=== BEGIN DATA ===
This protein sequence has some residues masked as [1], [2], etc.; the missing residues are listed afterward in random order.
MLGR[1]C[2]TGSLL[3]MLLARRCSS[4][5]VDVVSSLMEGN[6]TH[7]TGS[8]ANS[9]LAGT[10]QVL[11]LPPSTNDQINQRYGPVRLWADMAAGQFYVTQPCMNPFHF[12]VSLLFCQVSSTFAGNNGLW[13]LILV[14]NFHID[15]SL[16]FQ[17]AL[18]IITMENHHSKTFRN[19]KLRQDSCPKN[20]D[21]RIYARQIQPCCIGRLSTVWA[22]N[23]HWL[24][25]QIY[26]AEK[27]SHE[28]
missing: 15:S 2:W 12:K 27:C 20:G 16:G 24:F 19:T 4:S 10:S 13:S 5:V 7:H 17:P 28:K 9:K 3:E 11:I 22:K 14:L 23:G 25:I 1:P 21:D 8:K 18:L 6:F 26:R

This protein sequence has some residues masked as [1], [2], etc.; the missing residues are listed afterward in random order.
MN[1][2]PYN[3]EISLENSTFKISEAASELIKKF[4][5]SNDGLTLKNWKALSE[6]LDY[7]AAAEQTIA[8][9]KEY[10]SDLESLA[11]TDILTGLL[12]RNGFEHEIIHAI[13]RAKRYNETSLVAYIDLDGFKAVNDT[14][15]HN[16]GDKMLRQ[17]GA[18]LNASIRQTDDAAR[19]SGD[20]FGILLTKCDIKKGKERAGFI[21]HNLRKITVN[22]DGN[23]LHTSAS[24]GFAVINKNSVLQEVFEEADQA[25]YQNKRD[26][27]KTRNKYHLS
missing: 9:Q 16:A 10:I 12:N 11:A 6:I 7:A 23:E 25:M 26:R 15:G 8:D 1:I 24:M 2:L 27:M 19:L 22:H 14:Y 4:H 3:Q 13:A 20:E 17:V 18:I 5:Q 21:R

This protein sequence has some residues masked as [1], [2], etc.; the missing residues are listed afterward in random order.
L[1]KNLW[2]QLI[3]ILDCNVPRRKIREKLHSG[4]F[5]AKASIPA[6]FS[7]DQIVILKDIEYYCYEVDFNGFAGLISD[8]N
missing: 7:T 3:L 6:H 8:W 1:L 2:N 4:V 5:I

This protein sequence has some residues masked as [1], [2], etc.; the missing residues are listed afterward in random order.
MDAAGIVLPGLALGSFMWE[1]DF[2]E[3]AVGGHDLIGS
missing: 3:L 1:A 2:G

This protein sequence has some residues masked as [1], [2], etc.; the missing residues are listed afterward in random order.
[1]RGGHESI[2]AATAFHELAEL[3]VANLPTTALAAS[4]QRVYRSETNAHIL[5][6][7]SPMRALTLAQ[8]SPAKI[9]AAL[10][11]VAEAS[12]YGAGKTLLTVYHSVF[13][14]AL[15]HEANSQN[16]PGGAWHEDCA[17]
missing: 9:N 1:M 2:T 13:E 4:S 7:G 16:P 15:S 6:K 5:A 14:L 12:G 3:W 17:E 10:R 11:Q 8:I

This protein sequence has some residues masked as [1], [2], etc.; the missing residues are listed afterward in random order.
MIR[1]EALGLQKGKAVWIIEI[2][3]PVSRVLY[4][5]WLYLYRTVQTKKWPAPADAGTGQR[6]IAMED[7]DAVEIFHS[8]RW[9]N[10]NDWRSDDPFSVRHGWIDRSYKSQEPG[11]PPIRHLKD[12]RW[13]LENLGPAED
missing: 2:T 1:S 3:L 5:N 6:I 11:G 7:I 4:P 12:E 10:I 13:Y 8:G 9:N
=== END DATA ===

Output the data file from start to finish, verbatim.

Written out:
This protein sequence has some residues masked as [1], [2], etc.; the missing residues are listed afterward in random order.
MLGR[1]C[2]TGSLL[3]MLLARRCSS[4][5]VDVVSSLMEGN[6]TH[7]TGS[8]ANS[9]LAGT[10]QVL[11]LPPSTNDQINQRYGPVRLWADMAAGQFYVTQPCMNPFHF[12]VSLLFCQVSSTFAGNNGLW[13]LILV[14]NFHID[15]SL[16]FQ[17]AL[18]IITMENHHSKTFRN[19]KLRQDSCPKN[20]D[21]RIYARQIQPCCIGRLSTVWA[22]N[23]HWL[24][25]QIY[26]AEK[27]SHE[28]
missing: 15:S 2:W 12:K 27:C 20:G 16:G 24:F 19:T 4:S 10:S 13:S 5:V 7:H 17:P 28:K 9:K 3:E 11:I 22:K 14:L 23:G 25:I 1:P 21:D 8:K 18:L 6:F 26:R

This protein sequence has some residues masked as [1], [2], etc.; the missing residues are listed afterward in random order.
MN[1][2]PYN[3]EISLENSTFKISEAASELIKKF[4][5]SNDGLTLKNWKALSE[6]LDY[7]AAAEQTIA[8][9]KEY[10]SDLESLA[11]TDILTGLL[12]RNGFEHEIIHAI[13]RAKRYNETSLVAYIDLDGFKAVNDT[14][15]HN[16]GDKMLRQ[17]GA[18]LNASIRQTDDAAR[19]SGD[20]FGILLTKCDIKKGKERAGFI[21]HNLRKITVN[22]DGN[23]LHTSAS[24]GFAVINKNSVLQEVFEEADQA[25]YQNKRD[26][27]KTRNKYHLS
missing: 9:Q 16:A 10:I 12:N 11:A 6:I 7:A 23:E 25:M 26:R 15:G 8:D 1:I 24:M 2:L 27:M 19:L 22:H 14:Y 4:H 3:Q 13:A 20:E 17:V 18:I 5:Q 21:R

This protein sequence has some residues masked as [1], [2], etc.; the missing residues are listed afterward in random order.
L[1]KNLW[2]QLI[3]ILDCNVPRRKIREKLHSG[4]F[5]AKASIPA[6]FS[7]DQIVILKDIEYYCYEVDFNGFAGLISD[8]N
missing: 7:T 3:L 6:H 8:W 1:L 2:N 4:V 5:I

This protein sequence has some residues masked as [1], [2], etc.; the missing residues are listed afterward in random order.
MDAAGIVLPGLALGSFMWE[1]DF[2]E[3]AVGGHDLIGS
missing: 3:L 1:A 2:G

This protein sequence has some residues masked as [1], [2], etc.; the missing residues are listed afterward in random order.
[1]RGGHESI[2]AATAFHELAEL[3]VANLPTTALAAS[4]QRVYRSETNAHIL[5][6][7]SPMRALTLAQ[8]SPAKI[9]AAL[10][11]VAEAS[12]YGAGKTLLTVYHSVF[13][14]AL[15]HEANSQN[16]PGGAWHEDCA[17]
missing: 9:N 1:M 2:T 13:E 4:S 7:G 16:P 15:S 6:K 5:A 14:L 12:G 3:W 17:E 10:R 11:Q 8:I

This protein sequence has some residues masked as [1], [2], etc.; the missing residues are listed afterward in random order.
MIR[1]EALGLQKGKAVWIIEI[2][3]PVSRVLY[4][5]WLYLYRTVQTKKWPAPADAGTGQR[6]IAMED[7]DAVEIFHS[8]RW[9]N[10]NDWRSDDPFSVRHGWIDRSYKSQEPG[11]PPIRHLKD[12]RW[13]LENLGPAED
missing: 2:T 1:S 3:L 5:N 6:I 11:G 7:I 4:P 12:E 10:I 13:Y 8:G 9:N